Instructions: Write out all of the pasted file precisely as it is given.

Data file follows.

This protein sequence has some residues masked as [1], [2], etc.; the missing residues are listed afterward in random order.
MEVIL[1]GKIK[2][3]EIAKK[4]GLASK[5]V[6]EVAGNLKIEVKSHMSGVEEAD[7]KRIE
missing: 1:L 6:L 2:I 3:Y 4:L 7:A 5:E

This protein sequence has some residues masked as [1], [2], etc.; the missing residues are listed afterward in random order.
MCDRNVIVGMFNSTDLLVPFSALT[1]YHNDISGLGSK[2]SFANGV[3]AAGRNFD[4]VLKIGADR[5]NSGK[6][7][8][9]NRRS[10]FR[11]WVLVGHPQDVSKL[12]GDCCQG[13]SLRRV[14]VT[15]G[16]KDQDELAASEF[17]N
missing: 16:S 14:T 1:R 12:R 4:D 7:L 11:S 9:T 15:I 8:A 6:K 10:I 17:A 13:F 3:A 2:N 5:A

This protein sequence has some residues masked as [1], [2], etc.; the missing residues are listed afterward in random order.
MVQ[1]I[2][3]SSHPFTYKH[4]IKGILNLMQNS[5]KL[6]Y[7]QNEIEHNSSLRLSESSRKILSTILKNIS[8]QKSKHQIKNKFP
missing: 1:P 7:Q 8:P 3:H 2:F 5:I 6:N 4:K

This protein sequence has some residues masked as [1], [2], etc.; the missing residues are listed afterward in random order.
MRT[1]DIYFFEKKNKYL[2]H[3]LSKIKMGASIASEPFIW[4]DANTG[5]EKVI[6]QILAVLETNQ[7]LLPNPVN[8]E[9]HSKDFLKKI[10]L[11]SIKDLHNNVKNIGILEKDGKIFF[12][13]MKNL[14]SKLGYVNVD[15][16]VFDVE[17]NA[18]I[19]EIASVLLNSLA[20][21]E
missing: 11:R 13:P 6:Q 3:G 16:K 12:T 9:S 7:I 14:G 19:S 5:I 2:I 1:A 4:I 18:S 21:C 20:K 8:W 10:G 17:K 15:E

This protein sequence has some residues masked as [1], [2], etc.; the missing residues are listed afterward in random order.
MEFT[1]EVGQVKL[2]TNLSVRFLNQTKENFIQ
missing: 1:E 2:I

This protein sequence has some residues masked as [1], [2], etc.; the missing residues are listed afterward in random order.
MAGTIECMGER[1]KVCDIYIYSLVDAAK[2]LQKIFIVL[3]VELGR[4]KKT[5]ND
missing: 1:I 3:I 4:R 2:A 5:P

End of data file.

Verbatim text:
This protein sequence has some residues masked as [1], [2], etc.; the missing residues are listed afterward in random order.
MEVIL[1]GKIK[2][3]EIAKK[4]GLASK[5]V[6]EVAGNLKIEVKSHMSGVEEAD[7]KRIE
missing: 1:L 6:L 2:I 3:Y 4:L 7:A 5:E

This protein sequence has some residues masked as [1], [2], etc.; the missing residues are listed afterward in random order.
MCDRNVIVGMFNSTDLLVPFSALT[1]YHNDISGLGSK[2]SFANGV[3]AAGRNFD[4]VLKIGADR[5]NSGK[6][7][8][9]NRRS[10]FR[11]WVLVGHPQDVSKL[12]GDCCQG[13]SLRRV[14]VT[15]G[16]KDQDELAASEF[17]N
missing: 16:S 14:T 1:R 12:R 4:D 7:L 11:S 9:T 15:I 8:A 6:K 10:I 17:A 13:F 3:A 2:N 5:A

This protein sequence has some residues masked as [1], [2], etc.; the missing residues are listed afterward in random order.
MVQ[1]I[2][3]SSHPFTYKH[4]IKGILNLMQNS[5]KL[6]Y[7]QNEIEHNSSLRLSESSRKILSTILKNIS[8]QKSKHQIKNKFP
missing: 1:P 7:Q 8:P 3:H 2:F 5:I 6:N 4:K

This protein sequence has some residues masked as [1], [2], etc.; the missing residues are listed afterward in random order.
MRT[1]DIYFFEKKNKYL[2]H[3]LSKIKMGASIASEPFIW[4]DANTG[5]EKVI[6]QILAVLETNQ[7]LLPNPVN[8]E[9]HSKDFLKKI[10]L[11]SIKDLHNNVKNIGILEKDGKIFF[12][13]MKNL[14]SKLGYVNVD[15][16]VFDVE[17]NA[18]I[19]EIASVLLNSLA[20][21]E
missing: 11:R 13:P 6:Q 3:G 16:K 12:T 9:S 7:I 14:G 19:S 5:I 2:I 1:A 4:I 18:S 21:C 20:K 8:W 10:G 17:K 15:E

This protein sequence has some residues masked as [1], [2], etc.; the missing residues are listed afterward in random order.
MEFT[1]EVGQVKL[2]TNLSVRFLNQTKENFIQ
missing: 1:E 2:I

This protein sequence has some residues masked as [1], [2], etc.; the missing residues are listed afterward in random order.
MAGTIECMGER[1]KVCDIYIYSLVDAAK[2]LQKIFIVL[3]VELGR[4]KKT[5]ND
missing: 1:I 3:I 4:R 2:A 5:P